"This is good news, just in time for the season of hope," he said. "But I want to keep this in perspective. We still have a long way to go."

Christina Romer, the chairman of the White House Council of Economic Advisers, said the report is "the most hopeful sign yet ... of improvement in the labor market."

"It is by far the closest we have been to stable employment since the recession began almost two years ago," she said.

November's unemployment decline was a surprise to most economists, who predicted it would hold steady for the month. The data were the strongest since December 2007, the official start of the recession, the last time payrolls have seen an increase.

"The decline in the unemployment rate, the loss of jobs at a much slower pace than we'd expected, were big, big surprises and should be positive news not only for the Obama administration but also the financial markets generally," Hugh Johnson, an analyst with Johnson Illington Advisors, told NPR.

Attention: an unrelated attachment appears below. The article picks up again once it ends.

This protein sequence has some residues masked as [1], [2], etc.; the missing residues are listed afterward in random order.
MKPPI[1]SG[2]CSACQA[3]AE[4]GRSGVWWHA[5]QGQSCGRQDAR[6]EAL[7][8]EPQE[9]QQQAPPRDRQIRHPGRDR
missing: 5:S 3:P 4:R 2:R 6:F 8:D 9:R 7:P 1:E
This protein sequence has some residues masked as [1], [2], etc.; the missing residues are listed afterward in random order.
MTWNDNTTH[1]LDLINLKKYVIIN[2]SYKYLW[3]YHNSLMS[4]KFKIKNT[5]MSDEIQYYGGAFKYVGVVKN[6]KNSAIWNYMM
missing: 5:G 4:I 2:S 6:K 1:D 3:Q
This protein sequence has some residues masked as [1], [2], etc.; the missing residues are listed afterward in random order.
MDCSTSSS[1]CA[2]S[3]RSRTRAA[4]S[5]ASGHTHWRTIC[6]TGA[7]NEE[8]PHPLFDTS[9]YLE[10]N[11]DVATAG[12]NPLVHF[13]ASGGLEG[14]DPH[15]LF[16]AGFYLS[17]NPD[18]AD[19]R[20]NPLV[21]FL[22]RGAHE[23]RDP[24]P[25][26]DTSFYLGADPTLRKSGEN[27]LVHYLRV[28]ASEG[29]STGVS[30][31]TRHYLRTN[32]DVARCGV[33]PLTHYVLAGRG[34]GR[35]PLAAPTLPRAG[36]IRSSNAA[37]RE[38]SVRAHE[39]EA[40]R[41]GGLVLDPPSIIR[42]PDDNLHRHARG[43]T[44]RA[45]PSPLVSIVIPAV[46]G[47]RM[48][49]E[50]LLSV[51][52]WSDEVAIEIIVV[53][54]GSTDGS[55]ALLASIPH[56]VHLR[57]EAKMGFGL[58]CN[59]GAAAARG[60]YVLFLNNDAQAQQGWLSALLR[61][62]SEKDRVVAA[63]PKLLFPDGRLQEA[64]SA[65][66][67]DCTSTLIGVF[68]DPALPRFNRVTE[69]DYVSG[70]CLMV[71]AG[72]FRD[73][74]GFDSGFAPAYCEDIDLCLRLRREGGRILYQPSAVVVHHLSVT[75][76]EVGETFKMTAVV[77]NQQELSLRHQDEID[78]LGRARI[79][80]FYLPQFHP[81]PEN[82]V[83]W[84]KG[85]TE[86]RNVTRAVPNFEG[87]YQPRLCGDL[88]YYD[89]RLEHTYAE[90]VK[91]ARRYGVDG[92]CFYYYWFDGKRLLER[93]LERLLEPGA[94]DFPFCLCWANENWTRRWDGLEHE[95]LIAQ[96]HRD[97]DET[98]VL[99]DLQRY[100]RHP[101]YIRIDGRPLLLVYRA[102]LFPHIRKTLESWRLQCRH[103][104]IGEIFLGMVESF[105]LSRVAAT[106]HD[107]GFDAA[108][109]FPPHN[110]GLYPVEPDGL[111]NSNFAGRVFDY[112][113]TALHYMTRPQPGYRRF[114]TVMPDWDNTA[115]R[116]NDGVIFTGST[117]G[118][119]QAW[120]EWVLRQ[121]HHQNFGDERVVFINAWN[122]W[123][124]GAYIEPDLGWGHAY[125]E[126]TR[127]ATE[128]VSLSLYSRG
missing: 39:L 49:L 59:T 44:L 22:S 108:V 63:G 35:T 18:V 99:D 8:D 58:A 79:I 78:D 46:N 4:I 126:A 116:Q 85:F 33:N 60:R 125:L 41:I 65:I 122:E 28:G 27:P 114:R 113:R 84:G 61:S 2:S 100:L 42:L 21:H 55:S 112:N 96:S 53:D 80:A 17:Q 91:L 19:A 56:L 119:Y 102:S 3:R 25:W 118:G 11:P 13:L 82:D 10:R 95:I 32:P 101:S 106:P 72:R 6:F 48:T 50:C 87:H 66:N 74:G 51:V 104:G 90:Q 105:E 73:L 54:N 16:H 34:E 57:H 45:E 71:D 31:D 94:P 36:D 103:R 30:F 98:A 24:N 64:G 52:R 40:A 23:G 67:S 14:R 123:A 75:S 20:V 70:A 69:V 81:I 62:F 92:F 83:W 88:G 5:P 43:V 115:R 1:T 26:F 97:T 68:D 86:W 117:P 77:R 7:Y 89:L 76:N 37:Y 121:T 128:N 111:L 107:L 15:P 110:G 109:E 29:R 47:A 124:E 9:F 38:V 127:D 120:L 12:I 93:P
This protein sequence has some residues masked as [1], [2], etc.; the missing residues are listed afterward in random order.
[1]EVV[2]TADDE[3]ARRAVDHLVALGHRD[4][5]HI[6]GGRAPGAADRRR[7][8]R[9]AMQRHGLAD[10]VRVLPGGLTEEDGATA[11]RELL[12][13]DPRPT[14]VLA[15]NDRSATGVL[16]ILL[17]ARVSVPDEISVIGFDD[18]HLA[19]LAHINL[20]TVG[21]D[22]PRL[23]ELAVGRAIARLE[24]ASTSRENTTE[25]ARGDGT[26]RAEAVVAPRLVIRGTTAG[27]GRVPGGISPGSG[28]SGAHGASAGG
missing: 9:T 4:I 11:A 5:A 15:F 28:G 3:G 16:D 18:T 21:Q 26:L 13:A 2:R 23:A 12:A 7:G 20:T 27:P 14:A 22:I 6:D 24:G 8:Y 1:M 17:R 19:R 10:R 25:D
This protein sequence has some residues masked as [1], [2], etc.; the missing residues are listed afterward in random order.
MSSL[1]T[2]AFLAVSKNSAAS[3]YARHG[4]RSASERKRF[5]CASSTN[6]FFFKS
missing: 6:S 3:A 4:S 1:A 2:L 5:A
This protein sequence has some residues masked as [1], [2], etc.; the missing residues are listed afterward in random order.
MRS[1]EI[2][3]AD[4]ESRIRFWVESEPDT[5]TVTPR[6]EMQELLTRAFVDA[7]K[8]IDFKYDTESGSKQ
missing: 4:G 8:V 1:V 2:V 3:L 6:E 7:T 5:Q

Stock prices surged in early trading following the release of the jobs numbers. At midmorning, the Dow Jones industrial average was up 120 points, a little more than 1 percent, to 10,484.84, and the S&P 500 stock index was up 14 points, 1.3 percent, to 1,114.

Behind November's Numbers

A Positive Trend The loss of just 11,000 jobs in November is far below the average of 135,000 shed in each of the previous three months. It's an even more dramatic plunge from the 600,000 to 700,000 monthly losses last winter.

Still Double Digits The unemployment rate retreated to 10 percent from a 26-year high 10.2 percent in October. But that's more than double the 4.9 percent rate when the recession began.

Winners And Losers Jobs increased in these sectors: Professional and business services (up 86,000, including about 52,000 temporary jobs), education and health services (up 40,000) and government (up 7,000). But these areas fell: Manufacturing (down 41,000), construction (down 27,000), and leisure and hospitality (down 11,000).